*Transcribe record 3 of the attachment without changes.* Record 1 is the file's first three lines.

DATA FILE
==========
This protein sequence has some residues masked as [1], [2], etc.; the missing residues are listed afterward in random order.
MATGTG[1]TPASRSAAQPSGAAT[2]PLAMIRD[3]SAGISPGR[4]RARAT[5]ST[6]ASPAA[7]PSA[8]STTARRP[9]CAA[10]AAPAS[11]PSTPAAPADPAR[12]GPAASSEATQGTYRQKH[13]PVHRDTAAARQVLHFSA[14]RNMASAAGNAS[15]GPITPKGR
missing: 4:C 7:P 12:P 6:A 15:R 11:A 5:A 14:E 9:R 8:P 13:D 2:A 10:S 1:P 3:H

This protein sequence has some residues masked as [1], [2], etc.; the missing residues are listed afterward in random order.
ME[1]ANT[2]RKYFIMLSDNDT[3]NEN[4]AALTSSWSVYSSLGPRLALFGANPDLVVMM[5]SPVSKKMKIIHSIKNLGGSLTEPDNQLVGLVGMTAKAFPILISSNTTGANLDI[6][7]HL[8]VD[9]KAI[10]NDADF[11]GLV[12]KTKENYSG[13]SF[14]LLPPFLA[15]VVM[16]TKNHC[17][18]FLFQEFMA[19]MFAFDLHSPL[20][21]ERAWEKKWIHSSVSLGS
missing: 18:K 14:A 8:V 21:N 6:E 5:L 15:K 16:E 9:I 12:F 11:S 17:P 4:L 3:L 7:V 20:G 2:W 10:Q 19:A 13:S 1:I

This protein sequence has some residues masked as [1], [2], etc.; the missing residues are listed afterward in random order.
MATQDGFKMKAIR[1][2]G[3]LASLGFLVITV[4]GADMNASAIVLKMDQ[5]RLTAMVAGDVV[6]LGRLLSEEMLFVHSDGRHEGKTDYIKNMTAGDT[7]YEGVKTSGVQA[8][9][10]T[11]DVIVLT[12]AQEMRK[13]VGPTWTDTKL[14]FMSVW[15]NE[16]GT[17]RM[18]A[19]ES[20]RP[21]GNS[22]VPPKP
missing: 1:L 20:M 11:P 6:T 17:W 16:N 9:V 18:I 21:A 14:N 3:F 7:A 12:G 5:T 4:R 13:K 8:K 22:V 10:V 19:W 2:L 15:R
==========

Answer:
This protein sequence has some residues masked as [1], [2], etc.; the missing residues are listed afterward in random order.
MATQDGFKMKAIR[1][2]G[3]LASLGFLVITV[4]GADMNASAIVLKMDQ[5]RLTAMVAGDVV[6]LGRLLSEEMLFVHSDGRHEGKTDYIKNMTAGDT[7]YEGVKTSGVQA[8][9][10]T[11]DVIVLT[12]AQEMRK[13]VGPTWTDTKL[14]FMSVW[15]NE[16]GT[17]RM[18]A[19]ES[20]RP[21]GNS[22]VPPKP
missing: 1:L 20:M 11:P 6:T 17:W 16:N 9:V 18:I 21:A 14:N 3:F 7:A 12:G 5:T 4:R 13:K 8:K 22:V 10:V 19:W 2:L 15:R